A downturn in the number of non-martial births and birth rates reported this month by the National Center for Health Statistics offers encouraging news that some adults and adolescents have responded positively to a variety of evidence and entreaties to avoid unmarried parenthood and its avalanche of negative consequences.
The NCHS, which works with the federal Centers for Disease Control and with state departments of health, reports in its August Data Brief that births have declined 7 percent since peaking in the first decade of the century, and that the birthrate to single women has declined 14 percent in the same period.
Mississippi’s teen pregnancy rate, Gov. Phil Bryant has said, declined 15 percent between 2012 and 2013. Bryant, who has maintained since before he took office that reducing teen pregnancy is a top priority, said his administration deserves part of the credit for the positive numbers.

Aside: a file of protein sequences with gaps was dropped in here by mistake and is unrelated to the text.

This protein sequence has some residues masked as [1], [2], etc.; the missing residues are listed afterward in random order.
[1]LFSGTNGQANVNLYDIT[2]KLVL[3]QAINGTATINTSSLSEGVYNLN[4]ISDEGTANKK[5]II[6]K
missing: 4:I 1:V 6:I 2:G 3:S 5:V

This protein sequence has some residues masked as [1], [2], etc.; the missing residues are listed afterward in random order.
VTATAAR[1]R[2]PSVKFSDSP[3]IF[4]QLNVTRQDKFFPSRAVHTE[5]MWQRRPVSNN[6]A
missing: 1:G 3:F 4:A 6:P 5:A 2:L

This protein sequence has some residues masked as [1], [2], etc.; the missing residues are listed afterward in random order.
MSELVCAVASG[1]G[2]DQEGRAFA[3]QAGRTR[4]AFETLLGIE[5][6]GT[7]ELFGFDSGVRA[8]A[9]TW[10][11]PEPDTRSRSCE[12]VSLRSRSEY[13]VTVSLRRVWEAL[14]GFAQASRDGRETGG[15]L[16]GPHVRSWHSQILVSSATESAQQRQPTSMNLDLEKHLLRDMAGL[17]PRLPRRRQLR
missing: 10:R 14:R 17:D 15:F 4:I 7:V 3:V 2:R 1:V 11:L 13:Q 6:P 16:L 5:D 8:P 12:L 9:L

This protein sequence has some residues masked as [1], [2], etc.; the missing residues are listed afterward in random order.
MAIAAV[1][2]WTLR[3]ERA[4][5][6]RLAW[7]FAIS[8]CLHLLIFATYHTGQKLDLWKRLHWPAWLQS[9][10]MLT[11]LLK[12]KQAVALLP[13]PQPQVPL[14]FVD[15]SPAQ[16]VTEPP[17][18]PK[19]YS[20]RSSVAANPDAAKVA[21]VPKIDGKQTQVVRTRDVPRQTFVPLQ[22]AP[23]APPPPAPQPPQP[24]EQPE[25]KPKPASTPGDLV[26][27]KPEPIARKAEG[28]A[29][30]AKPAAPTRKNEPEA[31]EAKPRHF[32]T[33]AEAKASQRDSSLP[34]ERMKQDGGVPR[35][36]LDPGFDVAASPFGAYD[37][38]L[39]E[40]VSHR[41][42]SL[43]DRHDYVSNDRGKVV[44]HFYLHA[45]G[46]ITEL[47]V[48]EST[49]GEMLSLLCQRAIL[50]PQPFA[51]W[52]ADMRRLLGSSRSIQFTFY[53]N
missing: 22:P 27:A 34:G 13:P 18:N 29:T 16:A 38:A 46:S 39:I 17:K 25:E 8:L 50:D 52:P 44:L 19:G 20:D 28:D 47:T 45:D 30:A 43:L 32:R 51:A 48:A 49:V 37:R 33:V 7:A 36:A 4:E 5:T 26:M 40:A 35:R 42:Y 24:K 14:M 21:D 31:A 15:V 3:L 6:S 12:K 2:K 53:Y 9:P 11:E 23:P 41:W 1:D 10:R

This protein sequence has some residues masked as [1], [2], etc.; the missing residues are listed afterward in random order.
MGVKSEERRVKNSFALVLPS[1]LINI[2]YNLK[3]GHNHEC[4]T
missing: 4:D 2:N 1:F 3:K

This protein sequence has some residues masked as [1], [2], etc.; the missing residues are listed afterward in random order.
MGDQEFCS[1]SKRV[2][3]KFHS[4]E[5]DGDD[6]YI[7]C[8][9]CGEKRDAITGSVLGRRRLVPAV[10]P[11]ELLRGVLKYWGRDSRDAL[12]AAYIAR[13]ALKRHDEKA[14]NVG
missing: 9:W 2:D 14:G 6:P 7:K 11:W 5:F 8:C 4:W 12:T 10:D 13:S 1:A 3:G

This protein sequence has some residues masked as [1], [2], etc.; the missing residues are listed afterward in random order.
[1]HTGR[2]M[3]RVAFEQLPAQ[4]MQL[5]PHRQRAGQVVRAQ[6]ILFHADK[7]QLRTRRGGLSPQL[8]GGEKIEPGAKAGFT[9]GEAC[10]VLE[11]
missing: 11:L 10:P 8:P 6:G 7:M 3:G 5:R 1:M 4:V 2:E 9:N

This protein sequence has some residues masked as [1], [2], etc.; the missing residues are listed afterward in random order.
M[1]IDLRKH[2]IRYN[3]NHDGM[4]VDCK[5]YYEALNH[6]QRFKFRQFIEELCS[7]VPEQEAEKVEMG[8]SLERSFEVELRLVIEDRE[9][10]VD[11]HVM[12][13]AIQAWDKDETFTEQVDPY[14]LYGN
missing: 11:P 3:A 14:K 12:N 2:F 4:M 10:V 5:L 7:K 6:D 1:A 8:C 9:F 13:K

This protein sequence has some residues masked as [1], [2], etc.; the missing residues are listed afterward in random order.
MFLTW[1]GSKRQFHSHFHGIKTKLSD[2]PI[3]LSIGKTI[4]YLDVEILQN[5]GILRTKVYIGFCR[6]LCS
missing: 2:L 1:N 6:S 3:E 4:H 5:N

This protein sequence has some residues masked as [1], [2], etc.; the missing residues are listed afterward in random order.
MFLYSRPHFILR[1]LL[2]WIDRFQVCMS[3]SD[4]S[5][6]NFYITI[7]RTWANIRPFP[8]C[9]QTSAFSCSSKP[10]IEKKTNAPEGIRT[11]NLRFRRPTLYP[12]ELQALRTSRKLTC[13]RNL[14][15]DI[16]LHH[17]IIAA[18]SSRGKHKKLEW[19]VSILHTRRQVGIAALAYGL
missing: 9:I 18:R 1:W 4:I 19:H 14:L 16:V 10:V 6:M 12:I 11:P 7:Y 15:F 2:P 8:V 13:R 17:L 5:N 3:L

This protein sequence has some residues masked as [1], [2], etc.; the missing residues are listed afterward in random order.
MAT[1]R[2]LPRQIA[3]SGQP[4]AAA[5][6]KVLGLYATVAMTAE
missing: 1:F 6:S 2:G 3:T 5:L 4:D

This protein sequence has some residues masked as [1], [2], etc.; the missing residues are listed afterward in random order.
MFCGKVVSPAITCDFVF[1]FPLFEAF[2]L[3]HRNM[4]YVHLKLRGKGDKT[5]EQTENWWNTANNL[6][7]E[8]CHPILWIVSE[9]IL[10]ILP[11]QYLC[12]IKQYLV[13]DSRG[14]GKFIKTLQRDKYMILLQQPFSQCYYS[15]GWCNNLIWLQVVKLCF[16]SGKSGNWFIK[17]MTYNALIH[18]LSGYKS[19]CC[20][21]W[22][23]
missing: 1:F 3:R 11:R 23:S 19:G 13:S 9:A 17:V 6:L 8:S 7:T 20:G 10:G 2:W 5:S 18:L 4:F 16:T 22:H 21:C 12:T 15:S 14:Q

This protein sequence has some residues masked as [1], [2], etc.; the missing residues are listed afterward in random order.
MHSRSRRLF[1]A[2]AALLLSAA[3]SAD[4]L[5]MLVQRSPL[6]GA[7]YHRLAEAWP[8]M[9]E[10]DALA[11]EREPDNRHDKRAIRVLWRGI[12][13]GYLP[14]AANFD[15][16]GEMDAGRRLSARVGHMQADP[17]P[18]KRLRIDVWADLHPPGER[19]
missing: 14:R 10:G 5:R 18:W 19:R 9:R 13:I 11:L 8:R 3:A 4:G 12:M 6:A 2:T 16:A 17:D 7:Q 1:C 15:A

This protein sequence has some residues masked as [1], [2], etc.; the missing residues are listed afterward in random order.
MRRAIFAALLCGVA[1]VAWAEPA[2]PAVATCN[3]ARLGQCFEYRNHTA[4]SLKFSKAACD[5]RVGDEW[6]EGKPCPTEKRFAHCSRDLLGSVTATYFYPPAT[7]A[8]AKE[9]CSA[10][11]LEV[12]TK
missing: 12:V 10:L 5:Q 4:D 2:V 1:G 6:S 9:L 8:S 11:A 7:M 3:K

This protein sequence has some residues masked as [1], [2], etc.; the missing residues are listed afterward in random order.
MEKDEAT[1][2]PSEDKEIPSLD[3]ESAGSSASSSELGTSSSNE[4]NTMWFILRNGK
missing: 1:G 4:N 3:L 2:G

Bryant, and all other elected leaders who have made reducing those teen and non-marital pregnancy and birth rates, do deserve credit for placing the issue on a radar screen with the disturbing facts in full view.
The nationwide decline suggests that a wide variety of prevention programs, from abstinence -only to more explicit information about birth control methods besides abstinence, have some positive impact.
The NCHS study found that birth rates were down more for unmarried black and Hispanic women than for unmarried non-Hispanic white women. The non-martial rate for women above age 35 increased.
Births to adolescents remain a problem in Mississippi by sheer number. The Office of Adolescent Reproductive Health shows in Mississippi, at the end of 2011, 10,823 births to women and girls from below 15 through age 19.
Of the total births, 40 percent were to non-Hispanic whites and 57.6 percent to non-Hispanic blacks. The Hispanic birth total for 19 and under was almost statistically unimportant, 2 percent.
Significantly, the measures of sexual behavior for Mississippi high school students show they were more sexually active than nationwide figures, so while abstinence always works, it is far from universally practiced among teenagers in Mississippi.